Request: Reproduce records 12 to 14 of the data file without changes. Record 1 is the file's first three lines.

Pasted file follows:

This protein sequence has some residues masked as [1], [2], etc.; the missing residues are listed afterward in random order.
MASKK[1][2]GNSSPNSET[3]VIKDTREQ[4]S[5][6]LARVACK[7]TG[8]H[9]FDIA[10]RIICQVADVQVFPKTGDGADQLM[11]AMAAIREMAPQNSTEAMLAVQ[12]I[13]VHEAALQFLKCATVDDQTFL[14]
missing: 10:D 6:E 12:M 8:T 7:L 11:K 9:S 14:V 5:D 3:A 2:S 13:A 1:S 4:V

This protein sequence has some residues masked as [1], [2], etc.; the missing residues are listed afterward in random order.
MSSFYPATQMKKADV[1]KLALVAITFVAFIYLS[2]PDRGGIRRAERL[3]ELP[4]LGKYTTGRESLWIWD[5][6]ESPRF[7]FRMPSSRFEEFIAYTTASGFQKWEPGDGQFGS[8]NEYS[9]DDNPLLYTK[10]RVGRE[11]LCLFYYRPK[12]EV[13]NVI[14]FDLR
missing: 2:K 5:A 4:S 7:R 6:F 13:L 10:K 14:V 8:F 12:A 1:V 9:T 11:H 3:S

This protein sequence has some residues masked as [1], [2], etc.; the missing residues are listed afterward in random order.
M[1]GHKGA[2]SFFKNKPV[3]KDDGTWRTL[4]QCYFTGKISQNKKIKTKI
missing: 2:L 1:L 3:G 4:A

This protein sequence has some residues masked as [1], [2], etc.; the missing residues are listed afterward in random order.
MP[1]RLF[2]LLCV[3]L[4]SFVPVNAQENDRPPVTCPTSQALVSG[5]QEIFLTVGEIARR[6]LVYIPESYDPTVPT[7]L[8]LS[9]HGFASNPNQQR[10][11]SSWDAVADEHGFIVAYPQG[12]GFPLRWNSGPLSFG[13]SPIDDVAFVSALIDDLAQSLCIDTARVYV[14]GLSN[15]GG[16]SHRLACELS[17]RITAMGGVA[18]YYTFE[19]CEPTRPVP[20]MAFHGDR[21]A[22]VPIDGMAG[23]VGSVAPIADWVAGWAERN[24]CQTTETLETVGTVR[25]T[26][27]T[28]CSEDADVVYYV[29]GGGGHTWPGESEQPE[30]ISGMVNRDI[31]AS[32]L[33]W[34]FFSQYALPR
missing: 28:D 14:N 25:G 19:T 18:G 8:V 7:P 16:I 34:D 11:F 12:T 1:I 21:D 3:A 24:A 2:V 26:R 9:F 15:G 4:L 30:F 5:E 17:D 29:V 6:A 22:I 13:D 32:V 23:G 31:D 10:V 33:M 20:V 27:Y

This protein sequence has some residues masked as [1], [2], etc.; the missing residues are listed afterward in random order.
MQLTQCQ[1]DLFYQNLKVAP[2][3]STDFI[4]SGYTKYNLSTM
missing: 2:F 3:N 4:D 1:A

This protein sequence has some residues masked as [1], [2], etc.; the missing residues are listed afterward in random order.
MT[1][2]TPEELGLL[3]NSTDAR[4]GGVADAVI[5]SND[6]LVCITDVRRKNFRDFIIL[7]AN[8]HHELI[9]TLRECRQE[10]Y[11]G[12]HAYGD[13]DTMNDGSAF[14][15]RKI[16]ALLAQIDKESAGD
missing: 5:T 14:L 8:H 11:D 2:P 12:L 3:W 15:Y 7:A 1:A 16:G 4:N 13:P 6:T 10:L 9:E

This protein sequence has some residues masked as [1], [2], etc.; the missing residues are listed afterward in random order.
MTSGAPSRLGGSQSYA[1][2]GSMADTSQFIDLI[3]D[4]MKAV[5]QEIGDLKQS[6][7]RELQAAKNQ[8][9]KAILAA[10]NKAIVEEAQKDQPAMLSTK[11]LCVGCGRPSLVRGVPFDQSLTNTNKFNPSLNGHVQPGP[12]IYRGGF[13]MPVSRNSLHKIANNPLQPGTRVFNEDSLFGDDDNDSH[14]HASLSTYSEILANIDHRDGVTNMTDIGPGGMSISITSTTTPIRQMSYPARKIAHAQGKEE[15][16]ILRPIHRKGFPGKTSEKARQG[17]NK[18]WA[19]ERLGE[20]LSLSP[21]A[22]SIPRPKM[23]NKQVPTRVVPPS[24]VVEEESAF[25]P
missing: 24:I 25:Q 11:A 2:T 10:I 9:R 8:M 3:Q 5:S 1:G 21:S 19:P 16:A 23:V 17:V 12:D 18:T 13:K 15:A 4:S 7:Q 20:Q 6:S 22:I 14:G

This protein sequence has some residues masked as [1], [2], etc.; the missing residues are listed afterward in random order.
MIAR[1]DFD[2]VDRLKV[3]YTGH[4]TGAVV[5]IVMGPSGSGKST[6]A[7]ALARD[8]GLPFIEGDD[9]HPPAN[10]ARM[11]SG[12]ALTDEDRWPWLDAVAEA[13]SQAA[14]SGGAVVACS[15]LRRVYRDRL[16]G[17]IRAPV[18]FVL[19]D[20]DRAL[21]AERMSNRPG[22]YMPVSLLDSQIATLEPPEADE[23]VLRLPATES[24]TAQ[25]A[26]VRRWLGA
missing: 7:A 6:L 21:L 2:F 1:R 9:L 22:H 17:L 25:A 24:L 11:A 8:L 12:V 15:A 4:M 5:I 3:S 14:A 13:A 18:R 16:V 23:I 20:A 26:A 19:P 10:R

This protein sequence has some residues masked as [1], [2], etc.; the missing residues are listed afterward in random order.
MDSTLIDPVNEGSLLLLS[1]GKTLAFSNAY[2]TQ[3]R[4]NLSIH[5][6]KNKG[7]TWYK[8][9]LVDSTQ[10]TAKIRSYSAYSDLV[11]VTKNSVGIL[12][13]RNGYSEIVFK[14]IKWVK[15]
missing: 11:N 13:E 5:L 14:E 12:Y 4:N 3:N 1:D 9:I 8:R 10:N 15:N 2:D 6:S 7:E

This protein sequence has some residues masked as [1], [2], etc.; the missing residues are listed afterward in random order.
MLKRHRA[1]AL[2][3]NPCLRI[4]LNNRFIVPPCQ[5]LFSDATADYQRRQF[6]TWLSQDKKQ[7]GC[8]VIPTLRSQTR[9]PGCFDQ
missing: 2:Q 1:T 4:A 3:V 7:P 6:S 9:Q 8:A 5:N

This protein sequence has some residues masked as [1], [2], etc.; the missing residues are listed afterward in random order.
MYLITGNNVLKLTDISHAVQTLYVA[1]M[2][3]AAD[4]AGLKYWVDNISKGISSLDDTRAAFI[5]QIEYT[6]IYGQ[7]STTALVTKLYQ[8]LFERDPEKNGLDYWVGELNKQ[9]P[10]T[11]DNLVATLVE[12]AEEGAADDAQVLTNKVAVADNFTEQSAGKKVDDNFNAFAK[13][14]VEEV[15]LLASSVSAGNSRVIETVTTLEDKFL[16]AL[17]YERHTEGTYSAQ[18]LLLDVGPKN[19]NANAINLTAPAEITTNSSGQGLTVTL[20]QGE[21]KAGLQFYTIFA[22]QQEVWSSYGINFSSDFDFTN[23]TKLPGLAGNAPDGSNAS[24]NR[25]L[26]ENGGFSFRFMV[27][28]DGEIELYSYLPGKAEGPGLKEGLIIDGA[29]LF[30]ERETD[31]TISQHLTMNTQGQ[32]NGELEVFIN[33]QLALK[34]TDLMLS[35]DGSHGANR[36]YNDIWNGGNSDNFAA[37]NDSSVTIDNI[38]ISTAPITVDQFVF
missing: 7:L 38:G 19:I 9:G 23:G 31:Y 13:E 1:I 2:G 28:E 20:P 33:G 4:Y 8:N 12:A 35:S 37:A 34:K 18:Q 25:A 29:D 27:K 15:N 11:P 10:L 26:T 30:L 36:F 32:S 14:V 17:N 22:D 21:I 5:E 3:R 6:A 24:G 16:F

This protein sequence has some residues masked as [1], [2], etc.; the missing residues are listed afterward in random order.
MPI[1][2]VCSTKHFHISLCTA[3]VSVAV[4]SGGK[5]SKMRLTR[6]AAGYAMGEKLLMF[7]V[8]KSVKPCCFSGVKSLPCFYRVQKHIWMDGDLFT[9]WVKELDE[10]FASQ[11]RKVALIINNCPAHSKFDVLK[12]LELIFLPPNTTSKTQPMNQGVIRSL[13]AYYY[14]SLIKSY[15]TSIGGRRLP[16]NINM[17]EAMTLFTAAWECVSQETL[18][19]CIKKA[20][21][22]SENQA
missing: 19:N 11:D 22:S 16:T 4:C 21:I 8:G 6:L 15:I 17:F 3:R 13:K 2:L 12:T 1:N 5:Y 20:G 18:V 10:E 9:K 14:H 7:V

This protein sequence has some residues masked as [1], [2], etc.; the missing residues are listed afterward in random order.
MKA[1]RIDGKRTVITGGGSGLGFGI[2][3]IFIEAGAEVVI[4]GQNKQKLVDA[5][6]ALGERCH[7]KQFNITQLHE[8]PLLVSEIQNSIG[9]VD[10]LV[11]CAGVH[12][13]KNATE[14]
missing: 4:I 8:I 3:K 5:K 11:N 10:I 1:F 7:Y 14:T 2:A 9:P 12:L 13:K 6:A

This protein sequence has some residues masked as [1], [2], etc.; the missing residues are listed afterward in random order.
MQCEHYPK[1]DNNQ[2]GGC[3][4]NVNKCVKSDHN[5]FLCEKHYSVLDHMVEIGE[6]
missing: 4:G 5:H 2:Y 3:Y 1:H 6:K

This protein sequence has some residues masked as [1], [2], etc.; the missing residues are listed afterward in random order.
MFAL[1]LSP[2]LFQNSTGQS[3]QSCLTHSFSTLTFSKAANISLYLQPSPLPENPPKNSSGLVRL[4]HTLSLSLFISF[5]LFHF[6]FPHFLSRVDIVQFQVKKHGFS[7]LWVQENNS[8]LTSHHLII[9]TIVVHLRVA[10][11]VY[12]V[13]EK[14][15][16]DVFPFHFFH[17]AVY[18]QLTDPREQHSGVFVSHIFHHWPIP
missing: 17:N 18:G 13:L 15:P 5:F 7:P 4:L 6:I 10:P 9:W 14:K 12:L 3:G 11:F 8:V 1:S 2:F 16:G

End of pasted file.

This protein sequence has some residues masked as [1], [2], etc.; the missing residues are listed afterward in random order.
MPI[1][2]VCSTKHFHISLCTA[3]VSVAV[4]SGGK[5]SKMRLTR[6]AAGYAMGEKLLMF[7]V[8]KSVKPCCFSGVKSLPCFYRVQKHIWMDGDLFT[9]WVKELDE[10]FASQ[11]RKVALIINNCPAHSKFDVLK[12]LELIFLPPNTTSKTQPMNQGVIRSL[13]AYYY[14]SLIKSY[15]TSIGGRRLP[16]NINM[17]EAMTLFTAAWECVSQETL[18][19]CIKKA[20][21][22]SENQA
missing: 19:N 11:D 22:S 16:T 4:C 21:I 8:G 6:L 15:I 17:F 3:R 13:K 2:L 12:T 1:N 5:Y 20:G 18:V 10:E 9:K 14:H 7:V

This protein sequence has some residues masked as [1], [2], etc.; the missing residues are listed afterward in random order.
MKA[1]RIDGKRTVITGGGSGLGFGI[2][3]IFIEAGAEVVI[4]GQNKQKLVDA[5][6]ALGERCH[7]KQFNITQLHE[8]PLLVSEIQNSIG[9]VD[10]LV[11]CAGVH[12][13]KNATE[14]
missing: 4:I 8:I 3:K 5:K 11:N 10:I 1:F 7:Y 14:T 2:A 9:P 12:L 13:K 6:A

This protein sequence has some residues masked as [1], [2], etc.; the missing residues are listed afterward in random order.
MQCEHYPK[1]DNNQ[2]GGC[3][4]NVNKCVKSDHN[5]FLCEKHYSVLDHMVEIGE[6]
missing: 4:G 5:H 2:Y 3:Y 1:H 6:K